It was back in the late 1990s, and she was busy completing a major work that required, among many disparate elements, a couple of insect specimens to pull it all together. An old teacher knew someone who was a taxonomist at CSIRO, and she made contact with the scientists working with the Australian National Insect Collection.
"I just wanted one or two things to look at just to put into the picture, and I took in a few earlier pictures I'd done of things that came off the car grill, mashed things," she says.
"I just got along very well with [the scientists], and they said come back and do some more. I just kept on doing it just by myself, there was nothing formal."
But in 1999, captivated by the incredible beauty of the moths and other insects surrounding her, she decided to get serious, and spent her one-year grant creating "a show of very conservative studies of around 28 or 30 species of the same super-family" of some of Australia's smallest moths.
These moths have since become a recurring theme in her work, adorning, for example, some of the helmets in a collection of work she made as an official war artist for the Australian War Memorial in 2010.
They can also be seen on the throats of the five members of the band Midnight Oil in a work commissioned in 2001 by the National Portrait Gallery.
"The portrait had five specimens from the Kakadu National Park, very close to where the Ranger uranium mine was built, and of which there has never been another collection made since the mine was built," she says.
"They're all appearing as seemingly insignificant animals in the region because they're pollinators and cleaners and that region is destroyed now, so it's perceived by those taxonomists that those animals would potentially be extinct now."
Ultimately, she says, she ended up sitting amid those insects on and off for 12 years.
"I try to keep myself open to new things arriving, and it's an area I would never have gone in, never have even considered it," she said. "But I think really the thing that impressed me the most was, No. 1, the collection was extraordinary, but the other thing was that the scientists were just awesome. They're all conservationists, they're all very concerned people and they're specialists, and I really enjoyed them; they taught me an enormous amount of things about scientific observation, to a point where I can basically recognise hundreds of different super families now just by eyeballing them, and how to fit insects and how the types work, so they gave me a side education as well."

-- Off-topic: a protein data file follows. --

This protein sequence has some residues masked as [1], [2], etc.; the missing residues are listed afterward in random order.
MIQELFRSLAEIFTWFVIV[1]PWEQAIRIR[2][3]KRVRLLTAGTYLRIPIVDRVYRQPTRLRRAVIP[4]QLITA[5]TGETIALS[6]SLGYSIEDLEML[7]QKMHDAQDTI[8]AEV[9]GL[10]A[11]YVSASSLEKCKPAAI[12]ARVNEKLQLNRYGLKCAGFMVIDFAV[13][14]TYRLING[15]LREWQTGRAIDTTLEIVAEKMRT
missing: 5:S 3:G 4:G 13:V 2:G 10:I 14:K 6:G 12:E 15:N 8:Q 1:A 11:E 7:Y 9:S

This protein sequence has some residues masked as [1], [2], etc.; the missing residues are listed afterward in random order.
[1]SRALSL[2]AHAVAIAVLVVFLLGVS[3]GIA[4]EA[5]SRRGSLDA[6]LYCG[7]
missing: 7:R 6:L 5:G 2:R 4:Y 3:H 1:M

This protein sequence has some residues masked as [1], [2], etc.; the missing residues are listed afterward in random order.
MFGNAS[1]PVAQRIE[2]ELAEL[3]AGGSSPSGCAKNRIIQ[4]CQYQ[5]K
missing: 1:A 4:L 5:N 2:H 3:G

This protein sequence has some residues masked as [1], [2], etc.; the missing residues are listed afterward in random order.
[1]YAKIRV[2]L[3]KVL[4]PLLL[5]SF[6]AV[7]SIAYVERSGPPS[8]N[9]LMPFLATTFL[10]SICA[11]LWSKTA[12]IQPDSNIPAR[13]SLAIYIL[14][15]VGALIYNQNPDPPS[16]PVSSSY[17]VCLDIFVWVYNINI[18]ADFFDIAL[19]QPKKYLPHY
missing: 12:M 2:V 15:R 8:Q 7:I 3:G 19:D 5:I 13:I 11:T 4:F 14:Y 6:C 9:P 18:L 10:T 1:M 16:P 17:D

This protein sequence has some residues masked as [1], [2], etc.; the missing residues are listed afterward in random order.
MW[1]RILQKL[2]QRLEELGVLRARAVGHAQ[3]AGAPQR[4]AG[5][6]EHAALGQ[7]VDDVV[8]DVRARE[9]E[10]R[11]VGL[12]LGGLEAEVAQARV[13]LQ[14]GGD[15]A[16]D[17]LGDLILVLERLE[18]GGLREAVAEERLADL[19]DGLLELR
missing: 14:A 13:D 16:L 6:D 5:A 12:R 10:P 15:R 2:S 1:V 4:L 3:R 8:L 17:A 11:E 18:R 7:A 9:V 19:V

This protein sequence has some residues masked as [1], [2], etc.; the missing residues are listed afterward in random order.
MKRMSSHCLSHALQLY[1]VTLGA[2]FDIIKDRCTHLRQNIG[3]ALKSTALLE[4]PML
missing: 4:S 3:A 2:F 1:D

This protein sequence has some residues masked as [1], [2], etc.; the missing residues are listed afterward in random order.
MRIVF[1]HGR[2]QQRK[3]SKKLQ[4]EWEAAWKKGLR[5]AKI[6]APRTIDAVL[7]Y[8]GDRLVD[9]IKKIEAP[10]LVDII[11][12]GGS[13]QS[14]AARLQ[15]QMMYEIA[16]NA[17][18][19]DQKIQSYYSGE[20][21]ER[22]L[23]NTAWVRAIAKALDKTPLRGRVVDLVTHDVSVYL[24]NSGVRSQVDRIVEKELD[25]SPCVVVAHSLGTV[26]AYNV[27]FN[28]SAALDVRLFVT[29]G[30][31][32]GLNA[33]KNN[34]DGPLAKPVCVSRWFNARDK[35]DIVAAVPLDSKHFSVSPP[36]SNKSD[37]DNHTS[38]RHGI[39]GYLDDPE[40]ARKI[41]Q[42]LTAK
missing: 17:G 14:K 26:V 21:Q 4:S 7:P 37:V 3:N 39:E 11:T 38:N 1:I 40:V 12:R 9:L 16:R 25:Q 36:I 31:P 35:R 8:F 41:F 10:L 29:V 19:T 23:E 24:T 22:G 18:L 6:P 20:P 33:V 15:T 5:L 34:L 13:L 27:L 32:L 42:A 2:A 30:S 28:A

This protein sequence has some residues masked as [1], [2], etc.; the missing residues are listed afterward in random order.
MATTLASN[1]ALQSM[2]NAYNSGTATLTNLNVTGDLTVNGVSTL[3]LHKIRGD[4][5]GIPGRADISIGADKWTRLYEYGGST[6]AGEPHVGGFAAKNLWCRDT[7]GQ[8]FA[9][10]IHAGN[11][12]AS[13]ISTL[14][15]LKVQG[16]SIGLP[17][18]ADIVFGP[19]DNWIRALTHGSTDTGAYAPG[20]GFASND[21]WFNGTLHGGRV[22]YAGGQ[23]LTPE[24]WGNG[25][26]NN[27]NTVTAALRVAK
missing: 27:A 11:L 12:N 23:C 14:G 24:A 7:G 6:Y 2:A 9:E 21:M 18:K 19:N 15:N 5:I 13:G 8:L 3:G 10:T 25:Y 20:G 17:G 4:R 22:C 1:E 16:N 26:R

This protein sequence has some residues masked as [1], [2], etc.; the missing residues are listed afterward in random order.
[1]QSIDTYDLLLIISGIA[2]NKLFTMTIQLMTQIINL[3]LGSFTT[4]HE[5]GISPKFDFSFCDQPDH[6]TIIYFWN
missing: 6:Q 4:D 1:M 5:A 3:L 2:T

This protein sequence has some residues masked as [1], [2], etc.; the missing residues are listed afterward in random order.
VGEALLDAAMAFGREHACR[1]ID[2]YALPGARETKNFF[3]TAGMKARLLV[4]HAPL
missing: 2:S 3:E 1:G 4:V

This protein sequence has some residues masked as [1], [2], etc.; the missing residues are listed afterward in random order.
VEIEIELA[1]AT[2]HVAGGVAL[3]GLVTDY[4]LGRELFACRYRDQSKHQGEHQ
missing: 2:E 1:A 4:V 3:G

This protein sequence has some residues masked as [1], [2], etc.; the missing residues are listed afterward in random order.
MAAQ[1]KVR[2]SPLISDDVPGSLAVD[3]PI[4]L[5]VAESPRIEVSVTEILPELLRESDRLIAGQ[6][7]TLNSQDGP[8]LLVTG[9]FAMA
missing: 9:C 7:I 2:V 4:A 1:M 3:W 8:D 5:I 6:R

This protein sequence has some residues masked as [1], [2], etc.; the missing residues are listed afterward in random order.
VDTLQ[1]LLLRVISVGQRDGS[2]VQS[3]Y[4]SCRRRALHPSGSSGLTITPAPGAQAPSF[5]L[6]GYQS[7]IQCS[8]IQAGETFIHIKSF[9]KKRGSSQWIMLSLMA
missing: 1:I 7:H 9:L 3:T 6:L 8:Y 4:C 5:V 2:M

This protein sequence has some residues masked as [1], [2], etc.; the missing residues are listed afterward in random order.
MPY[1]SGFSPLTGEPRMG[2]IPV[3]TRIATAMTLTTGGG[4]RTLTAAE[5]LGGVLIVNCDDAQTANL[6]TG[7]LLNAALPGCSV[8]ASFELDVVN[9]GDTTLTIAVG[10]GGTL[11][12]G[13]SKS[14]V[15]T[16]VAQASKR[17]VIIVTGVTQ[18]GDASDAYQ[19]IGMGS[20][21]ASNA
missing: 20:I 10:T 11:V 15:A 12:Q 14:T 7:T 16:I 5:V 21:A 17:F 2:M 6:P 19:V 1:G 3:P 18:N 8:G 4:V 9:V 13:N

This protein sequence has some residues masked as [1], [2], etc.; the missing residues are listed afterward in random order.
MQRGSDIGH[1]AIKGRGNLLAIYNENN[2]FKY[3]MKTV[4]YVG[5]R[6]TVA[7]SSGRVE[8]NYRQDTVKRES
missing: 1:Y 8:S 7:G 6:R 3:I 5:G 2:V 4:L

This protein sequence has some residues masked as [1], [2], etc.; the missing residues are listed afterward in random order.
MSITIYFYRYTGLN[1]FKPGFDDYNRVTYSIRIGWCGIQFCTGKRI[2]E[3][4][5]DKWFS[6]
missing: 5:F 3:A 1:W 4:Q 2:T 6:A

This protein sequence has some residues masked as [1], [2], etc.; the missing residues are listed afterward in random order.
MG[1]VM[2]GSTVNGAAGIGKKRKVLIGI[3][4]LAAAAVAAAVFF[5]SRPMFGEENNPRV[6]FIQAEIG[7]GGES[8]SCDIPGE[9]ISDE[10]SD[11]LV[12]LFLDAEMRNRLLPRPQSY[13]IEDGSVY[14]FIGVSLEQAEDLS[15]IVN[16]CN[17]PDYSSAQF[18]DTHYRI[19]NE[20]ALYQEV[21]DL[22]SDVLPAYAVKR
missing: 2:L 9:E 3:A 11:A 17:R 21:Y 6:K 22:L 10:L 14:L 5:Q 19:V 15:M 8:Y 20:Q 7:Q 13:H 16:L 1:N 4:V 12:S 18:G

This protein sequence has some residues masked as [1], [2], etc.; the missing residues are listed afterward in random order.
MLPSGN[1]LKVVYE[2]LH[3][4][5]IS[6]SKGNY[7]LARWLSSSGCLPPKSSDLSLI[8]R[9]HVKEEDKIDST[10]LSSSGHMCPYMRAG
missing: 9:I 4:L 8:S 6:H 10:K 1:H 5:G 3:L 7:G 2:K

And by rendering the moths to such dramatic effect, she has also succeeded in shining a light, not only on a threatened species, but also on a major collection that is too fragile to ever go on display for any length of time.
"I think it was just good for them that the collection was getting some discussion outside of the science," she says.
The Discovery Centre's Cris Kennedy says the results of mixing art and science at CSIRO are often intangible - a meeting of minds between passionate people - but just as often, the benefits are obvious and apparent.
"One of the things that an organisation like CSIRO gets out of residencies is that exchange of ideas. You will find left-brained artists asking questions of our right-brained scientists - or maybe it's the other way around - and our scientists sometimes have their little minds blown because artists are asking these questions that artists think are really obvious, and scientists maybe even haven't thought down that path before."
De Medici thinks the division between the two disciplines is fallacious at best.
"I think the thing that's very important also is that there isn't a war between art and science. I don't know who started this stupid rumour, but most scientists are really open to art, they love pictures, they love going to shows - I've yet to encounter a scientist who does not like art.
"I think especially with biologists, they recognise beauty and they appreciate it, and art and music have basic constructs in this history. I think that this is a fake war between art and science - it doesn't exist, and whoever keeps pushing this stupid idea needs to have a good whipping!" Or they could attend next week's symposium. "We're hoping to have a whole range of wildlife artists from all over Australia attend, and also conservation groups who are interested in working with artists who can present their conservation messages."
Discover Wildlife: Art and Science is on from May 14 to 18. For a full program of events, visit csiro.au/wildlife2014.